“I saw you the other day,” I said lightly. He struck at me again, still fixated on my throat, but I ducked my head so that his hit went high and wide over my shoulder. My dagger struck again, this time opening a wide gash down his chest. “You grabbed one of the human slaves and pulled them into the sky.”

“So what?” He laughed. “Does the valkyrie feel bad for the humans?”

“I don’t really give a shit about humans.” Not entirely true. I bore them no ill will and just kind of accepted that they were there. And did idiotic things like worships the monsters that hunted them down. Not the ones in this realm. They had no false beliefs around the seraphim. I’d been too far away to save the one yesterday, but I could avenge him today. “But that doesn’t mean they deserve to die cruelly.”

“They are beneath us,” he spat. “They exist only to serve. Or be a meal.”

A flicker of rage broke through my calm battle state and the hammer on my back instantly seized on it. My grip tightened around my dagger as I drew in a breath to settle the anger.

Never allow strong emotions to dictate your actions. You cannot deny what you feel, but acknowledge the feelings and then put them aside.” That was a lesson that Bryn handled quite well. Despite her young age, Bryn was always the calm in the storm.

We continued dancing around in the air, the seraph grew sloppier with each attack. He was leaking blood from at least a dozen deep cuts and his wing was close to failing completely. My playtime was coming to an end. Pity.

This time when the seraph tried to strike at my side, below the ribs, I grabbed his arm and twisted. Hard. He screamed as tendons ripped and bones snapped. Before he could recover, I struck at his back, severing the tendons completely to one of his wings and wrapped my arms around him like a lover, his back to my chest. His one good arm clung to mine, his talons sinking into my flesh as I kept us both in the air.

“What do you think that human thought when you flew them far above the earth and let them fall?” I whispered into his ear. “Do you think you’ll have similar thoughts?”

I shoved him away from me and watched as he futilely tried to beat his wings. With one so badly damaged, he quickly lost altitude and went into a fast spin. The other wing snapped from the pressure of trying to stop his fall and a howl of agony filled the sky.

Good thing I had led us so far from the seraphim camp. I dove towards the falling angel, lazily circling around him as his descent continued, only pulling up when he was close to hitting the ground. Viggo was right. We weren’t near any rivers or lakes and I didn’t want to get caught in the splatter of blood and gore from him hitting the ground.

His scream was cut off with a loud thud, punctuated by multiples bones snapping.

“I hope you find more peace than you ever found in life, human,” I offered up the prayer. “And I hope the souls of Hel torment you a little longer, seraph.”

It would be days before the scout was missed, and even then, I doubted they would send anyone out to look for him. The seraphim regularly fought with each other. A scout was a low rank. His superior would just assumed he’d pissed off the wrong seraph and move on.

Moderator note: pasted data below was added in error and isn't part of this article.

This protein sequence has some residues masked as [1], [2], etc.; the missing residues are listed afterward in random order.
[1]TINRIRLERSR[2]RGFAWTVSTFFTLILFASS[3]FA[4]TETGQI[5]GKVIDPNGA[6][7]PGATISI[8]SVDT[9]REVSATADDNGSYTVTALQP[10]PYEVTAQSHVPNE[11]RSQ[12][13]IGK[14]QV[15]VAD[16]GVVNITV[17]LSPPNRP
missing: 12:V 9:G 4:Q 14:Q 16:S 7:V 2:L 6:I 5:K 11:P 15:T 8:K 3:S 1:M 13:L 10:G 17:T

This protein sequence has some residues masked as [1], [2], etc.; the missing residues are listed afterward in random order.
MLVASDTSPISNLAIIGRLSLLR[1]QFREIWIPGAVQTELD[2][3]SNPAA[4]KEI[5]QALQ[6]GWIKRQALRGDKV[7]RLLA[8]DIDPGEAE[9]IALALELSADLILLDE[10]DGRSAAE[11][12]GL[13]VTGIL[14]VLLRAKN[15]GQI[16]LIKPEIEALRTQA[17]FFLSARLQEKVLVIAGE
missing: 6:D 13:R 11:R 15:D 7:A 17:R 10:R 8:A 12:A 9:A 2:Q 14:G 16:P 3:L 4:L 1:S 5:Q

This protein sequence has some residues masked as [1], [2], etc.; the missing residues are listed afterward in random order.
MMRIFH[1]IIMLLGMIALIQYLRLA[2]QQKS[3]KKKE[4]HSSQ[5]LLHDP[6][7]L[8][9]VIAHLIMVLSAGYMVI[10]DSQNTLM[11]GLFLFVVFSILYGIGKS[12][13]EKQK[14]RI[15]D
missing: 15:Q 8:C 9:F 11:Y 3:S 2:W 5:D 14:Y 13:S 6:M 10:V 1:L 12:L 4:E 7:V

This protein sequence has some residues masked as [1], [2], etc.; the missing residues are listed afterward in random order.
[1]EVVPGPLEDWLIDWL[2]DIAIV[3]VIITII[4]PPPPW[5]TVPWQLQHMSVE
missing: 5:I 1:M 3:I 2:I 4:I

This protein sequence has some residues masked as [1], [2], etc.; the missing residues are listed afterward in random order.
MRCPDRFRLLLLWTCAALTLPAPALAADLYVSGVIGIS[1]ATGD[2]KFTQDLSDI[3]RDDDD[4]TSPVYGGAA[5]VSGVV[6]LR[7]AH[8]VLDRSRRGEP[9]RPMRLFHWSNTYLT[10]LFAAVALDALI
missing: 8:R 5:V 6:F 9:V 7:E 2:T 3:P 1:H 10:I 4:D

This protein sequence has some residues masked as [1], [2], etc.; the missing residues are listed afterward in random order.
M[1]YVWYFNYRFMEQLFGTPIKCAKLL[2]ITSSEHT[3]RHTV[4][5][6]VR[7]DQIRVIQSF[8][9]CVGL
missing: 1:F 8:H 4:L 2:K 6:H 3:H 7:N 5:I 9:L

I glanced at my arm, the gouges left behind from his talons had already stopped bleeding. Another hour and they’d be gone completely. I twisted my head around, cracking the joints and releasing a little tension. This side endeavor with the scout wasn’t entirely responsible of me since I needed to remain unseen to finish my mission. But when I’d seen him fly off from the campsite, I couldn’t resist seizing the opportunity.

A valkyrie could only go so long without a good fight. And if that fight ended in the death of a mortal enemy? Even better.

***

The smokeless fire crackled and flickered in the night. Not for the first time, I wished Bryn was here. This would have been an excellent training opportunity for her and… I missed the young valkyrie. It had been a long time since I’d enjoyed the company of another valkyrie and felt that type of kinship. Even though Bryn hadn’t been raised among her own kind, and hadn’t even known she was a valkyrie until recently, her presence was familiar and soothed an old ache in my soul.

But her coming on this mission hadn’t been an option. Bryn’s grasp on the invisibility spell that we used to hide our wings or are entire bodies was still tenuous, often flickering out in times when she was stressed or distracted. Allowing a small trickle of magic to continually feed the spell would eventually become second nature to her. But she needed more time and a place to practice where the stakes weren’t so high.

Plus with Nemain and so many of the others gone in the dragon realm, Bryn wouldn’t have wanted to leave Finn alone no matter how well protected he was in Nemain’s apartment.

I stretched my hands towards the flames to warm them up a bit. The temperature shifts in this realm were rather extreme. The days were blazingly hot but as soon as the sun set, the night time air turned cold and crisp. The seraphim had fire magic coursing through their veins, not all of them could wield it, but even then they tended to burn hot. They probably enjoyed the cooler night temps whereas I only tolerated cold temperatures if there was snow involved, and there wasn’t a hint of snow around here.